spectral permanence theorem
For every element it makes sense to speak of the spectrum of relative to as well as the spectrum of relative to .
We provide here three results of increasing sophistication which relate both these spectrums, and . Any of the last two is usually refered to as the spectral permanence theorem.
- Let be as above. For every element we have
This first result is purely . It is a straightforward consequence of the fact that invertible elements in are also invertible in .
The other inclusion, , is not necessarily true. It is true, however, if one considers the boundary instead.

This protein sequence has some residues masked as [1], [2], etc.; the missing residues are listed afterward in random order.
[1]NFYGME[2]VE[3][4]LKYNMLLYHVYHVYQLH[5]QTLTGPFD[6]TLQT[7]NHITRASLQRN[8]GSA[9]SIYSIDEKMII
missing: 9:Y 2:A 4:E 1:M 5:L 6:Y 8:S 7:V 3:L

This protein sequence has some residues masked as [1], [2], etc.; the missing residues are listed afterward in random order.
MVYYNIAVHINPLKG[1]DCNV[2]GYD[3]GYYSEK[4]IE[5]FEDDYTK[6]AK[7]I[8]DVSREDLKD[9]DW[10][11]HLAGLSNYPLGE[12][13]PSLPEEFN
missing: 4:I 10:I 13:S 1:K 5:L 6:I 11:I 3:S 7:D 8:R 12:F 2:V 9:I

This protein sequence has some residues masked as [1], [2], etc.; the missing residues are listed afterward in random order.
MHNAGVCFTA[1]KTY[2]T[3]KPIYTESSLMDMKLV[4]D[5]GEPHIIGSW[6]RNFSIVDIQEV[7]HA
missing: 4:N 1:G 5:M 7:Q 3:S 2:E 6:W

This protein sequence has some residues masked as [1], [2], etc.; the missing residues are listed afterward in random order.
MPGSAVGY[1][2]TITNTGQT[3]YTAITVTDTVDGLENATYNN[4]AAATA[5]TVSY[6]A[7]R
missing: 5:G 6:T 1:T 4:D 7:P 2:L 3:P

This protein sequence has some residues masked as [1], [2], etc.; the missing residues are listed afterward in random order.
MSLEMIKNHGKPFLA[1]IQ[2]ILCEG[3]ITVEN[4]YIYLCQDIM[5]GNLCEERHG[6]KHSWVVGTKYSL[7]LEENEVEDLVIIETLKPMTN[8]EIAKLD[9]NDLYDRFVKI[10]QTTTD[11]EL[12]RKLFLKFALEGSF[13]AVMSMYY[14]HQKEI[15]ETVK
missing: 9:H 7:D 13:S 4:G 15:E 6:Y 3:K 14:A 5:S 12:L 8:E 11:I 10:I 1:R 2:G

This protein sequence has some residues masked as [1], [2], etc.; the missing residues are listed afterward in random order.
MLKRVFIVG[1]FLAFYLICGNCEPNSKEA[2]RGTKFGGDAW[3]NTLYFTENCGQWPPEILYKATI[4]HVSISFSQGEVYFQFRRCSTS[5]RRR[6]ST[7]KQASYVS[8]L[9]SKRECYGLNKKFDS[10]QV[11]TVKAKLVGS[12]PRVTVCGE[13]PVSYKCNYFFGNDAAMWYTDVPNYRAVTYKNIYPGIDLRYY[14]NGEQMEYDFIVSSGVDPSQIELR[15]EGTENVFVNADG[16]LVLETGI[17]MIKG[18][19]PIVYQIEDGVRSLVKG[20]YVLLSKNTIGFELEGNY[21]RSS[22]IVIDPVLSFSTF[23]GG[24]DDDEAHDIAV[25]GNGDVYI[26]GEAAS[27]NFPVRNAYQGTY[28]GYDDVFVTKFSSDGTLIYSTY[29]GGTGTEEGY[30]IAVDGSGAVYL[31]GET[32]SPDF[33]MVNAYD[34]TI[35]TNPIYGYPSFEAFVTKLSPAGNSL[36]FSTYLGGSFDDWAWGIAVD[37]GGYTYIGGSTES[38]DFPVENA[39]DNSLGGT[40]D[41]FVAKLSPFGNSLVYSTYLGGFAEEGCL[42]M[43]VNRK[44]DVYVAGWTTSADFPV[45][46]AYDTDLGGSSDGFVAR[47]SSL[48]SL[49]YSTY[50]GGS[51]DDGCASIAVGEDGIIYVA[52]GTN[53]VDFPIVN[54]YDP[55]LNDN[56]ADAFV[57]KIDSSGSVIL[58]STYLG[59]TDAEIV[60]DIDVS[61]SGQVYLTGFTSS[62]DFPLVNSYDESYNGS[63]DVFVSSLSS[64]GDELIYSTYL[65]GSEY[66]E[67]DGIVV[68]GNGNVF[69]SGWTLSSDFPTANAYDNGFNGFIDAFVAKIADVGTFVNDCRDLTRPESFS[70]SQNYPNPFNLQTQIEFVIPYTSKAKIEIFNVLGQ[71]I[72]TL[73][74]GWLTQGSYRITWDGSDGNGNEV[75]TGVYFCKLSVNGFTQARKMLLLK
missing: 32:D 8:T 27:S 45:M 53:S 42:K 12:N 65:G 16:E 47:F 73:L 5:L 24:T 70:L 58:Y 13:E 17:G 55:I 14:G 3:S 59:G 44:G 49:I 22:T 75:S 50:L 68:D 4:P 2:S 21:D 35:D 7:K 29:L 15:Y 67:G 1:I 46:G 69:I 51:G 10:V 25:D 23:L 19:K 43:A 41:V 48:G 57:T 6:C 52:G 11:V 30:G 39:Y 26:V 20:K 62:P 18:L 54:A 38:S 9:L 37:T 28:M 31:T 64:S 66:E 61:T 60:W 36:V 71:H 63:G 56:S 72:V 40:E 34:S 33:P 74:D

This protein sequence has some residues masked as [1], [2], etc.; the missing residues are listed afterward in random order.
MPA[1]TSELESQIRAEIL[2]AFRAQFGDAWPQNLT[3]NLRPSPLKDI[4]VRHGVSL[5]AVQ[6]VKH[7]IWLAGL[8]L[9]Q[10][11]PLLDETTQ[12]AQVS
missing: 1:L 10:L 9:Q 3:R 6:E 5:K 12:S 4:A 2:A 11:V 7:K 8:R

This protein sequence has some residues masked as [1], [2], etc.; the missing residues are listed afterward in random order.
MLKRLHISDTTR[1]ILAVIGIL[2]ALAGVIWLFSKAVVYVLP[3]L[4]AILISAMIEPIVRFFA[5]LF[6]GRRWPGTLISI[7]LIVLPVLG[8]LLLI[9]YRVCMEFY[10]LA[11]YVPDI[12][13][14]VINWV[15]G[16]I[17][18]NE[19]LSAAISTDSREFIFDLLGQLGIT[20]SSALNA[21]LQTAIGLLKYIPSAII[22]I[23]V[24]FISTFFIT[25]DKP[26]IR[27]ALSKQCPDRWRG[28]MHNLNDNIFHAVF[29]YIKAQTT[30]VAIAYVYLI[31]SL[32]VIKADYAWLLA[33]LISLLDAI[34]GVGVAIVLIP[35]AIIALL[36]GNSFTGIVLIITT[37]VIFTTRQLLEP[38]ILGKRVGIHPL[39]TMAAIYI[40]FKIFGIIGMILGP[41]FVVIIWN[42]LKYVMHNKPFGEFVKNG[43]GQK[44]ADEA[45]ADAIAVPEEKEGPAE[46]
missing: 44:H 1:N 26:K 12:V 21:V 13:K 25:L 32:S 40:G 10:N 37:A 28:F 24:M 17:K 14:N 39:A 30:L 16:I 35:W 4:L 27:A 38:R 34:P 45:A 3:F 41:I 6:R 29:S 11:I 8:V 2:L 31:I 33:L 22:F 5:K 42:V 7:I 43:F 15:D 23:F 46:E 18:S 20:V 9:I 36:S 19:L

Theorem - Let be as above. For every element we have
Of course there may be only a finite number of bounded components or none.
Theorem - Let be as above. Then is obtained from by adjoining to it some (possibly none) bounded components of .
As an example, if is the unit circle, then can only possibly be the unit circle or the closed unit disk.
|Title||spectral permanence theorem|
|Date of creation||2013-03-22 17:29:50|
|Last modified on||2013-03-22 17:29:50|
|Last modified by||asteroid (17536)|